This course builds upon concepts in basic nutrition to promote the understanding of how socio-cultural, environmental and psychological factors influence eating habits and health. Implications for health practitioners, health educators and for anyone interested in food and culture will be discussed.
Students will be exposed to long-standing culinary traditions and explore changes occurring in recent years and reasons for these changes, with a focus on Germany and Berlin. The course will familiarize students with the history of Berlin through foods and traditions introduced through the years and their connection to historical events. Further, the course will promote the understanding of Berlin’s immigrant populations through the examination of the diverse range of food options available in the city. Food options will also be examined with regards to refugee populations to promote understanding of the situation of a range of different groups in the city.
A number of experiential learning activities will underline the students understanding of the city’s culinary traditions. These learning activities will include: 1) A tour of Berlin’s breweries to understand the city’s old brewing tradition and the more recent establishment of microbreweries, 2) a visit to the currywurst vendors in the city, as currywurst is known as the most popular street food in Berlin, and 3) a visit to the Kreuzberg district to examine the diverse food options available and reflect on the composition of Berlin’s immigrant community and the place of immigrants in German society. While the experiential activities have a limited focus given time constraints, course discussion will focus on a number of other foods and characteristics of the German diet.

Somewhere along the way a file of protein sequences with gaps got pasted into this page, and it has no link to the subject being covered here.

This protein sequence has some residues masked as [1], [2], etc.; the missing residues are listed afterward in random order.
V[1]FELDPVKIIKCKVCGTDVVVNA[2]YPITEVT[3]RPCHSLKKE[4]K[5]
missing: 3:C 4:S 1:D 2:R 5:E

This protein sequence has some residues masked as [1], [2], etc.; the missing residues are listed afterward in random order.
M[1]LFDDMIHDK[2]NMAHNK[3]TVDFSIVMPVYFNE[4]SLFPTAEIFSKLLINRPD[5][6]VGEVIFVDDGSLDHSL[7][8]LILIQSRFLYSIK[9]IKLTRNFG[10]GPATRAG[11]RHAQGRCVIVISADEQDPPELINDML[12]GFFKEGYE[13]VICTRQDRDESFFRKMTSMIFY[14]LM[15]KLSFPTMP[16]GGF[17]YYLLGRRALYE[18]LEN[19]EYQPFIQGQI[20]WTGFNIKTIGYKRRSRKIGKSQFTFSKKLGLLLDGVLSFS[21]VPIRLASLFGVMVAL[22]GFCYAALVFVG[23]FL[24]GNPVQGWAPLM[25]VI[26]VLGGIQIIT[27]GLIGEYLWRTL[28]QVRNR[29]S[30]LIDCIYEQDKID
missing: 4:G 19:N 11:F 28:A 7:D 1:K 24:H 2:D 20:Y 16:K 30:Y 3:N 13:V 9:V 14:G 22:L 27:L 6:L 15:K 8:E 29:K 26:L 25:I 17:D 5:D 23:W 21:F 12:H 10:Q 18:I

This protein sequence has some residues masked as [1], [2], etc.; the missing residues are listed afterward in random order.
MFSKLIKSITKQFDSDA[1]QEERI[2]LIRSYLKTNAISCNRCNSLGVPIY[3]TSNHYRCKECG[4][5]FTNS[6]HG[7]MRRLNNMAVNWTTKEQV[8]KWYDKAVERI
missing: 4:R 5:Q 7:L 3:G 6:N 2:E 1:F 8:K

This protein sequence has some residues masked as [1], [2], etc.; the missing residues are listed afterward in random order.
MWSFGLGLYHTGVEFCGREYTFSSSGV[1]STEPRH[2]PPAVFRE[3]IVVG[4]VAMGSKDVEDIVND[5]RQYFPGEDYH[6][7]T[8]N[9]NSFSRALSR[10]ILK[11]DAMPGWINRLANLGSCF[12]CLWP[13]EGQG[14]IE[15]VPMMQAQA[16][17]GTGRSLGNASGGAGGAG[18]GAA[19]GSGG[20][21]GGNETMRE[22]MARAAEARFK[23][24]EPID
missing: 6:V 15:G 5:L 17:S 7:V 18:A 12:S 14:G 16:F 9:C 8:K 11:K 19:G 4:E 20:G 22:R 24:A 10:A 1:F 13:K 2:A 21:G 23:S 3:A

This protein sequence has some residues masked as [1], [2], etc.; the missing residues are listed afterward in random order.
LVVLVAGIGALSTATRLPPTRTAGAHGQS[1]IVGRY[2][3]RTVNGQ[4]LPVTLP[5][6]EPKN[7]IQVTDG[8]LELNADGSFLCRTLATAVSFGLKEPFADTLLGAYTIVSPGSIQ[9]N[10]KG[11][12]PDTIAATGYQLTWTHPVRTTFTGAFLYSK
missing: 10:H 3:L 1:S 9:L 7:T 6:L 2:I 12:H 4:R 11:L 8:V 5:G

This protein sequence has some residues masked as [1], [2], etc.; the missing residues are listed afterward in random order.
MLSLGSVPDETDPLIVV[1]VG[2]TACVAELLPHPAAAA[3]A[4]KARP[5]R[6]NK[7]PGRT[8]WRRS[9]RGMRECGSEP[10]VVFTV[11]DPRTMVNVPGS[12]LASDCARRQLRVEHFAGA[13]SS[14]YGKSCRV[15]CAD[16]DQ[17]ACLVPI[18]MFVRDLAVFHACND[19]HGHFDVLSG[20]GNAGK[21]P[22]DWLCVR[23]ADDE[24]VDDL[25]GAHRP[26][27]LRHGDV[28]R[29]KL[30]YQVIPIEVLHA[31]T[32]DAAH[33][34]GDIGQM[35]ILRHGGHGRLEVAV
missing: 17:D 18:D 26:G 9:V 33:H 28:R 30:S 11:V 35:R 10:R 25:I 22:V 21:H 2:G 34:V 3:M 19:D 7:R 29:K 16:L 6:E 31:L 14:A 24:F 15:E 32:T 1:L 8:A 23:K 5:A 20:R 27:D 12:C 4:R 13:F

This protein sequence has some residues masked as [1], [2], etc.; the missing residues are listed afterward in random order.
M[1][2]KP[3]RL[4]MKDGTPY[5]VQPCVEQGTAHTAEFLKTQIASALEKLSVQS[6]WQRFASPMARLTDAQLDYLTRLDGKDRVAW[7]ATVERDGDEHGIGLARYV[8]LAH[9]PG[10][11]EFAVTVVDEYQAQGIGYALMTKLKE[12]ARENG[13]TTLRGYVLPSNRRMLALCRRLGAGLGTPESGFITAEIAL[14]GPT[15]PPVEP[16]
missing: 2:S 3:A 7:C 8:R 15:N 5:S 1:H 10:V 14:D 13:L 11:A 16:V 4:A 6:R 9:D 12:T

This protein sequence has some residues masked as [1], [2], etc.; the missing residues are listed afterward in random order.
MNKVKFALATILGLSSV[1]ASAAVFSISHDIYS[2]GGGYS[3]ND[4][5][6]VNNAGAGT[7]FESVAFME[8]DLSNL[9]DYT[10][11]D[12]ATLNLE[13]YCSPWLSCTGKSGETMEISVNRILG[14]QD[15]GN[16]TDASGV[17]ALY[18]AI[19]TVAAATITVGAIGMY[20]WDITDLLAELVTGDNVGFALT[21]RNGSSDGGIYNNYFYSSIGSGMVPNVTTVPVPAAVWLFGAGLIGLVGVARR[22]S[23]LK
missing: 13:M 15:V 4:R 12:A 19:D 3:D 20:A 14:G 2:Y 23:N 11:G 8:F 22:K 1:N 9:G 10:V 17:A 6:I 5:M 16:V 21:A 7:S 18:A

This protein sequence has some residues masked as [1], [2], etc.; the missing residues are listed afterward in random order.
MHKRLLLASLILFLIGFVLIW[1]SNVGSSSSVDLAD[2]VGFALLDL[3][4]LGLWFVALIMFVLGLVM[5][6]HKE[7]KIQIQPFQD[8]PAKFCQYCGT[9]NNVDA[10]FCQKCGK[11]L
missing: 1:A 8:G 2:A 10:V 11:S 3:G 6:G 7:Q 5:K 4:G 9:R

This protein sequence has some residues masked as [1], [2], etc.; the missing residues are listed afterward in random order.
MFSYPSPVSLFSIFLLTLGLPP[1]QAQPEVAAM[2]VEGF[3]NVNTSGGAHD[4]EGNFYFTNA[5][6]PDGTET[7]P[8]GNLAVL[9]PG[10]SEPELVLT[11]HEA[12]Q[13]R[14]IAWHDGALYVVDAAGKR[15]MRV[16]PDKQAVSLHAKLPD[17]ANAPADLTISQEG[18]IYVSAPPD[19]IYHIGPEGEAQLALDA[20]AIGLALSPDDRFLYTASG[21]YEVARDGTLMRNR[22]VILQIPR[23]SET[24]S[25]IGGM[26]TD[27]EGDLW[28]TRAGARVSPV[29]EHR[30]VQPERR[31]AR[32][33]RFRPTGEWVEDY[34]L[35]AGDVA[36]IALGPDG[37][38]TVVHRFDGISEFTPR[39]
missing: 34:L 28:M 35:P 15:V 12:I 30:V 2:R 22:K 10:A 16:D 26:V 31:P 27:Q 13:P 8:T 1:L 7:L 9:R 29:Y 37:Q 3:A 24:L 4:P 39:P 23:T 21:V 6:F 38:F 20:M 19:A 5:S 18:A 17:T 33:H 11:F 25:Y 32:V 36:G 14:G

In analyzing the culinary traditions of immigrants in Berlin, there will also be a discussion of the recent influx of refugees and the influence this may have on German society, traditions, and food. The activities planned will expose students to the diversity of food-related practices in Berlin, and course assignments will help them to connect these practices with the history of Germany and the changes that have occurred in the country’s composition and identity.
Course learning outcomes:
We welcome students from all disciplines who are interested in learning more about the various influences on eating behavior and how culture in particular affects eating.
An elementary knowledge of nutrition is welcome but not necessary.
Each student is expected to 1) read and understand appropriate sections in the text and other reference materials, 2) be prepared to share and discuss this information with the class. Sharing findings and leading a discussion towards the end of class will be expected of all students. Students will be required to hold one presentations, to complete homework assignments, to attend each class, and to write the final examination.
A reader will be provided at the orientation meeting. It will include texts from: